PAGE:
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Sport in Edinburgh

By Keith Smith

It’s often said that the story of Edinburgh, split between the Old Town and the New Town, could be described as a tale of two cities, but when it comes to sport, it’s most definitely a city of two halves.

The fault line splits the citizens of Edinburgh into two opposing camps; either the maroon of Hearts or the green and white of Hibs (or Heart of Midlothian FC and Hibernian FC to give them their official sobriquets).

Fierce rivalries

Both were, amazingly, relegated from Scotland’s top division in 2014, although Hearts bounced back with promotion to the top flight in 2015 and Hibs followed suit in 2017 under Neil Lennon. It’s one of the longest-running rivalries in world football, dating back to Christmas Day, 1875, when the two originally faced each other in The Meadows in the very first Edinburgh derby. Hearts claimed bragging rights that day, and the competition between them has been fierce ever since.

While it may not have the profile of the Old Firm derby over on the west coast, it also lacks the caginess that tend to stifle those games, which in turn makes for a much more appealing spectacle for the neutral. The two adversaries usually face each other four times during the course of the season (assuming they’re in the same division!), which means there’s a good chance you’ll be able to catch one of the fixtures.

However, Edinburgh’s relationship with the beautiful game dates back much further than the inception of either of these clubs. The world’s first ever documented ‘Foot Ball Club’ was referred to in papers covering the period 1824-41, which belonged to a local man named John Hope. He described the game as involving “such kicking of shins and such tumbling” so perhaps not that much has changed over the years!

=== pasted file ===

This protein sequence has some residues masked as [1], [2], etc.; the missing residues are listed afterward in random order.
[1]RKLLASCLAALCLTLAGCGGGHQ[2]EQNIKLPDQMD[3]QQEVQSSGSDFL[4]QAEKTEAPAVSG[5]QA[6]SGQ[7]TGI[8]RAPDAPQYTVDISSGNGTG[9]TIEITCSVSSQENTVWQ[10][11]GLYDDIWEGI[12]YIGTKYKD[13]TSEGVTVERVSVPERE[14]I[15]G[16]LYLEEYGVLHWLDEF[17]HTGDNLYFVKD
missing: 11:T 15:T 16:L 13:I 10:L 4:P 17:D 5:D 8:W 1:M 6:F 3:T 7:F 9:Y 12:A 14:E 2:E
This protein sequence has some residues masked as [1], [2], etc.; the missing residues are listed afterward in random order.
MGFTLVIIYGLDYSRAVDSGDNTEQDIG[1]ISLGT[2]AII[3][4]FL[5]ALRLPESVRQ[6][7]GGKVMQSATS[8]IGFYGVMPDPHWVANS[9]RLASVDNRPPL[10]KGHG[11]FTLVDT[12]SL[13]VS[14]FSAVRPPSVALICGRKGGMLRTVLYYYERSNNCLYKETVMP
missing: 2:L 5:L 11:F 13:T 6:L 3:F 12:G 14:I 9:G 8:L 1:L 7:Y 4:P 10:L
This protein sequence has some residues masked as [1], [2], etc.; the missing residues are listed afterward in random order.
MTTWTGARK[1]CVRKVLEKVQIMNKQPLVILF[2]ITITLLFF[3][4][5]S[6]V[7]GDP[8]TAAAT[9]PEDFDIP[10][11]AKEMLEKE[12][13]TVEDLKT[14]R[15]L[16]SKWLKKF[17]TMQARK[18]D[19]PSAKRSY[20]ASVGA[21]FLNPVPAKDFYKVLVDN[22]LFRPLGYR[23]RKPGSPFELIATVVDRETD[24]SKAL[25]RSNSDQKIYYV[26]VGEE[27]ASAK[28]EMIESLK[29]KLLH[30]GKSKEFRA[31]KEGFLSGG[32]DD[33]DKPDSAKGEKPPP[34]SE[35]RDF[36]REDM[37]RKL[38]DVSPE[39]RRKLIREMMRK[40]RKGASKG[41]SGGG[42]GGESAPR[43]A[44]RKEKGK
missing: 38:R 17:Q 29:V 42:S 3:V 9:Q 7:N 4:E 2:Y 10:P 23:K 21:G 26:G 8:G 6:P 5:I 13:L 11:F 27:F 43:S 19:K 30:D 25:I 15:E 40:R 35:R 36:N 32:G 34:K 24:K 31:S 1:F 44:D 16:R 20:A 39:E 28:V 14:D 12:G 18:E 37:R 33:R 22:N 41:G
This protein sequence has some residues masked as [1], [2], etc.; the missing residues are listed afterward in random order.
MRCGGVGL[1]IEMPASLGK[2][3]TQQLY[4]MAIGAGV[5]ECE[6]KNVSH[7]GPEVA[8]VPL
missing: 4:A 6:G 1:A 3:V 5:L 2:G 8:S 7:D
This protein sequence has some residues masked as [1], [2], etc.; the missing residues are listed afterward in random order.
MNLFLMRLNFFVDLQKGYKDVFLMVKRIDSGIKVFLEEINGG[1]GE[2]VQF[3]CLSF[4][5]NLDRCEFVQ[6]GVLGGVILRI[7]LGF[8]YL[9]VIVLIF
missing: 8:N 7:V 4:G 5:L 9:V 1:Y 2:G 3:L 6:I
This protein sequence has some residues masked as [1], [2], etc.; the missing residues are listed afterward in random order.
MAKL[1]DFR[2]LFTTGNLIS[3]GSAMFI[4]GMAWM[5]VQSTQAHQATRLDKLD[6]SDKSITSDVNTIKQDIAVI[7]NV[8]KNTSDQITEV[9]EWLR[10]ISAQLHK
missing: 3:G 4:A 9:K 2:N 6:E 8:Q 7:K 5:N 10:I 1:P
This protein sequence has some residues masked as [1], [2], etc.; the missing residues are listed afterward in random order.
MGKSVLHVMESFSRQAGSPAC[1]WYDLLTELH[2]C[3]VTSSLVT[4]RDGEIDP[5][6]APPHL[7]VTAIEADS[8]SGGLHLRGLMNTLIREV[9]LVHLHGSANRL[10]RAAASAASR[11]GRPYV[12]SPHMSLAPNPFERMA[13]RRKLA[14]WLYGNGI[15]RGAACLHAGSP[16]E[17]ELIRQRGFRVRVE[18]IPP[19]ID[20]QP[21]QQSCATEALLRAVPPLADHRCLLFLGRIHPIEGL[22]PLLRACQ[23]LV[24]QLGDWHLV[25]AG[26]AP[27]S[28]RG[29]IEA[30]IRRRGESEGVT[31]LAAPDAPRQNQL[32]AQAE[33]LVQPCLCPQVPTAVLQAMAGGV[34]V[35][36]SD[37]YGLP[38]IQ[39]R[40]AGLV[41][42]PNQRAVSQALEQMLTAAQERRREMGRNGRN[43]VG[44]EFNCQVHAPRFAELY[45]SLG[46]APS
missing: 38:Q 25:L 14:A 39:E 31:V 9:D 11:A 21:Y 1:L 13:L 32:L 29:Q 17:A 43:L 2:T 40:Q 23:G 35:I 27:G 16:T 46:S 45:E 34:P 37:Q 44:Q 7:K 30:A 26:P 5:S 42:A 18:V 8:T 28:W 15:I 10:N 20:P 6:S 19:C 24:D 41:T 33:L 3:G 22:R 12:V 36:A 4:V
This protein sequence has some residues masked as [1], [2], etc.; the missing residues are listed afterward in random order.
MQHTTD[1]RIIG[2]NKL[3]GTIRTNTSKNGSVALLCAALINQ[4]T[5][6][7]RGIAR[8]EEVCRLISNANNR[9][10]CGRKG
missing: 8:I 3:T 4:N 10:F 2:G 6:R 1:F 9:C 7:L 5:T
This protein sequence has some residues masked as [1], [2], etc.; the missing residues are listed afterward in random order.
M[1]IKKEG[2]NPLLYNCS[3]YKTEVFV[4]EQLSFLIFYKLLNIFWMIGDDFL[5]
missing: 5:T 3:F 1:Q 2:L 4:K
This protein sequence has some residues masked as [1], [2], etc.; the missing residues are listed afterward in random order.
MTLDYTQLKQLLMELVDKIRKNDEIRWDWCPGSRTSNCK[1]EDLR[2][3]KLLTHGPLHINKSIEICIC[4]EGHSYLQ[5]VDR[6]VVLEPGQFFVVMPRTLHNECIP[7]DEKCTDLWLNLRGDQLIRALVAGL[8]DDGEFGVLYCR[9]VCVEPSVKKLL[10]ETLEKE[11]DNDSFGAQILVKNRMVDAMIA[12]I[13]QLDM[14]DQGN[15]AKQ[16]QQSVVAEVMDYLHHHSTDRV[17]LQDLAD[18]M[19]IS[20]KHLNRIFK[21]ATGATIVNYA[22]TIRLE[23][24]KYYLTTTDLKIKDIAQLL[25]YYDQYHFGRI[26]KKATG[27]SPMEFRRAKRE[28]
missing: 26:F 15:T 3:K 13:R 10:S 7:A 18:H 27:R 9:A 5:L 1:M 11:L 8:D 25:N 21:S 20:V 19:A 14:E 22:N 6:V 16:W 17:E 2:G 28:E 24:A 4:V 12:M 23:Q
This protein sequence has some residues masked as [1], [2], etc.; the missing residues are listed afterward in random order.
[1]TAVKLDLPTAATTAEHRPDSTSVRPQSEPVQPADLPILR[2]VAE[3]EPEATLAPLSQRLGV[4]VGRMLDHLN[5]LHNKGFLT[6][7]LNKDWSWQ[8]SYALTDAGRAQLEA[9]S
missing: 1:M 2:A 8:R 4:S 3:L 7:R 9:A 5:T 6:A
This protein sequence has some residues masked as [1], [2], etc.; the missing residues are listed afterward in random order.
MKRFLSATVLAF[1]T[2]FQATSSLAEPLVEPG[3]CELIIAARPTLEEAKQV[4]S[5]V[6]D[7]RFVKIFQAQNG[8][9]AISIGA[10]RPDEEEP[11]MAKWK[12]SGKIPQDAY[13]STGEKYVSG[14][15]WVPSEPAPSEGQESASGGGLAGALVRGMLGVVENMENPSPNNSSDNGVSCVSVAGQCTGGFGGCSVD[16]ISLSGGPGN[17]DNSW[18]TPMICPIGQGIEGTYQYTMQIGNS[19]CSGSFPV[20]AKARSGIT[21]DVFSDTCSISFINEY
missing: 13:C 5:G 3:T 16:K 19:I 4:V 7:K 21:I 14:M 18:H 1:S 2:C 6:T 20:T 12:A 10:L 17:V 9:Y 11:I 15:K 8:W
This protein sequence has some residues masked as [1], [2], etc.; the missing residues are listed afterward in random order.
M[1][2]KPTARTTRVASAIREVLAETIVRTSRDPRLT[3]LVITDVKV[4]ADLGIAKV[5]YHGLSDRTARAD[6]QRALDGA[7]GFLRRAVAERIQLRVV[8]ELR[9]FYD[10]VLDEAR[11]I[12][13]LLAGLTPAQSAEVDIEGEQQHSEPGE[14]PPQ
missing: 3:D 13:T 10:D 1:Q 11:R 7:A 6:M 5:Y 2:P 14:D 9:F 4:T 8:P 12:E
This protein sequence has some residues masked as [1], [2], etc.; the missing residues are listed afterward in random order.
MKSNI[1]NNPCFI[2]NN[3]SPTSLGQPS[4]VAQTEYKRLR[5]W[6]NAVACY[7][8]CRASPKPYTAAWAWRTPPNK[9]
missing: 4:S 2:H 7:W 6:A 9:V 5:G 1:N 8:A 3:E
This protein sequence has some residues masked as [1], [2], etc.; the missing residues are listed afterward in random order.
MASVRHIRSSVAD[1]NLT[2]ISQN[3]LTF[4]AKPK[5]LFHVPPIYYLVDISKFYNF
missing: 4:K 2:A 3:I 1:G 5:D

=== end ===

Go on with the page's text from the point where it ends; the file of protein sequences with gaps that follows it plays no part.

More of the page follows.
Easter Road, home of Hibernian Football Club and host to two of the league derbies battled out between Hearts and Hibs each season

Easter Road, home of Hibernian Football Club and host to two of the league derbies battled out between Hearts and Hibs each season

It’s not just the city’s football teams that divide the loyalties of its populace either; other sports do too. Glasgow may well be regarded as Scotland’s ‘football city’, but it’s Edinburgh that flies the flag for Scotland’s other national pastime – rugby.

In the midst of the West End lies the Murrayfield Stadium, the largest sports stadium in Scotland, with a capacity of over 67,000. Home of the Scottish national team, it’s been the scene of some famous victories, none more so than the thrilling 13-7 victory over England in 1990 in the deciding game of the Five Nations Championship which secured the title for the Scots, as well as the Calcutta Cup and Grand Slam in the process.

Since then, though, Scotland’s record against the ‘Auld Enemy’ has been chequered, with only three victories against their rivals in the intervening period. Edinburgh might play host to a number of festivals and high-profile events throughout the year, but when the Six Nations is in town, the atmosphere is unlike anything else; it’s one big party as opposition fans flock to the city to experience some of the celebrated Scottish hospitality. Edinburgh Rugby, one of Scotland’s two professional teams, also play at the stadium, participating in the RaboDirect Pro12 and Europe’s premier rugby tournament, the Heineken Cup.